This summer has seen the PC software industry go from glut, glut, glut, to gobble, gobble, gobble. The software shake-out has given way to a near-frenzy of mergers and acquisitions, as struggling companies decide that entering a new chapter in life with a partner is better than entering Chapter 11 alone.

Lotus has gobbled Software Arts (of VisiCalc fame); Software Publishing has acquired Harvard Software (the project-management software company); Thoughtware has absorbed Lightyear (the decision-support software company I once raved about); and Ashton-Tate has mated with Multimate (of word-processing fame). These are just a few of the more prominent software marriages (or shotgun weddings).

I'm afraid all this activity is going to turn out to be one of those good news/bad news stories for PC users. The good news is that the software industry is finally beginning to settle down; the bad news is that the days of dramatically declining software prices probably are over.

Look at the situation logically. The pace of PC sales has slowed drastically. Software sales no longer rise along with PC sales. With the possible exceptions of Lotus, Ashton-Tate and Microsoft, most software companies have been slashing prices furiously in reckless bids to gain shelf space, attention and market share in what has been a claustrophobically crowded field.

In the process, profit margins have been suffered horribly. And nobody likes slaving 12-hour days and fighting fiercely for sales when all they've got to show for it is a few cents on the dollar. Indeed, a lot of companies shut down or merged precisely because they were profitless.

So what are we going to see? I predict a shift in emphasis from sales to profits. Software companies want to make money. They've discovered that (unless you're a Lotus) you can't do it just on volume; you must broaden your product line and keep margins as stiff as an upper lip.

All those mergers and acquisitions obviously are intended to broaden the corporate product lines. The other question is, how do you maintain the margins?

Well, bankruptcies and mergers have pared down the number of companies. Fewer companies mean less competition, and less competition means less reason to cut prices.

The retailers like that, too, because they make more money selling a $450 software package than a $199 one. Admittedly, they make more money selling 10 cheap packages than two expensive ones but, then, most retailers aren't selling 10 of anything without reducing margins to the bone.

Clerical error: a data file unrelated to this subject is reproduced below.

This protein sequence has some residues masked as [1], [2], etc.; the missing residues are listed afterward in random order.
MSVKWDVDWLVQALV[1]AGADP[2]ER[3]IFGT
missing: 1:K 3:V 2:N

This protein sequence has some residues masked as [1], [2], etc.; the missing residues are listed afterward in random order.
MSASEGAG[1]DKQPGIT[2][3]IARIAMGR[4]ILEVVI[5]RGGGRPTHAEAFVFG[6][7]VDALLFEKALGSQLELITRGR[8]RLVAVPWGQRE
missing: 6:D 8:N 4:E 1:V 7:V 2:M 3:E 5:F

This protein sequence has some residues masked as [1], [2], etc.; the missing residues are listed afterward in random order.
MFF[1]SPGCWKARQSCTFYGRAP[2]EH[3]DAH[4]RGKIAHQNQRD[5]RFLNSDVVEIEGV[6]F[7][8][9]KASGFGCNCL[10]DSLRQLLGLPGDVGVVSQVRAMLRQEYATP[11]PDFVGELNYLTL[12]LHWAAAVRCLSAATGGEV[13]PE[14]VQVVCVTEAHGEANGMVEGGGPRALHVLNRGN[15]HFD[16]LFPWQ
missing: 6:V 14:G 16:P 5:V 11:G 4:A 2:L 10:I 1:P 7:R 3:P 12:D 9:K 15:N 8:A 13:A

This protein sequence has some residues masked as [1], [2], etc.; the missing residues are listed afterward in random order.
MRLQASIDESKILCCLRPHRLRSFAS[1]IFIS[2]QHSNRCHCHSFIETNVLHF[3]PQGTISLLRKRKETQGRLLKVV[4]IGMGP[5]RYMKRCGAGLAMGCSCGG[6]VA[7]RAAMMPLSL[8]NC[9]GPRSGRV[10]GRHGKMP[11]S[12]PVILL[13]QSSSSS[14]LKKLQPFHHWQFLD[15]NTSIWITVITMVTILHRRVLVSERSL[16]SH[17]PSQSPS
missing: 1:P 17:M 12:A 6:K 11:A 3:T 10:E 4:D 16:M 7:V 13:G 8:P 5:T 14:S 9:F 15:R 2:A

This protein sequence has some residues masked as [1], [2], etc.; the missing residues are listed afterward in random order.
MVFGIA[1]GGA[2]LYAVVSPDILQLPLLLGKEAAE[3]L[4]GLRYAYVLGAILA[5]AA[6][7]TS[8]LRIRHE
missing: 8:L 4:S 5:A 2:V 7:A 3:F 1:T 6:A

Sales volume aside, software makers and retailers recognize that there has been a dramatic shift in who buys the products. Individual buyers have yielded to corporate buyers. Companies buying in quantity are taking the place of the guy who wanders into the store on word-of-mouth recommendation.

Companies also are interested in buying systems solutions -- i.e., a package that blends PC, peripherals and software.

This has raised a number of marketing and sales challenges for retailers and software makers (site licensing, piracy, multiuser systems, etc.) when they deal with the corporate data-processing department that wants, say, 200 copies of a program.

Now, corporations aren't going to have much difficulty getting volume discounts. Software companies and retailers love large accounts. But what of the "ordinary" PC user? I think the answer is, "Tough floppies."

Where does this leave ordinary folks?

I think it leaves them stuck. In fact, I'm willing to bet that when people realize prices are now going to crawl down instead of fall down, there is going to be a wave of software piracy and disc swapping that will dwarf all previous such waves.

People carp and whine about the high price of software, but I don't see computer store owners settling for making less than $100 profit per software sale. Their costs for support are simply too high, and they want big margins.

And if you think software companies are going to settle for a $100 margin per disc after costs for something that sells only 25,000 copies over its product lifetime, well, you have no future in venture capital.

The point: The software industry's madness is coming to an end, and consumers are going to pay for it. Let's hope that the survivors invest some of their new-found profits in such things as decent program updates, low-cost templates, informative newsletters and customer service with a smile. But don't hold your breath.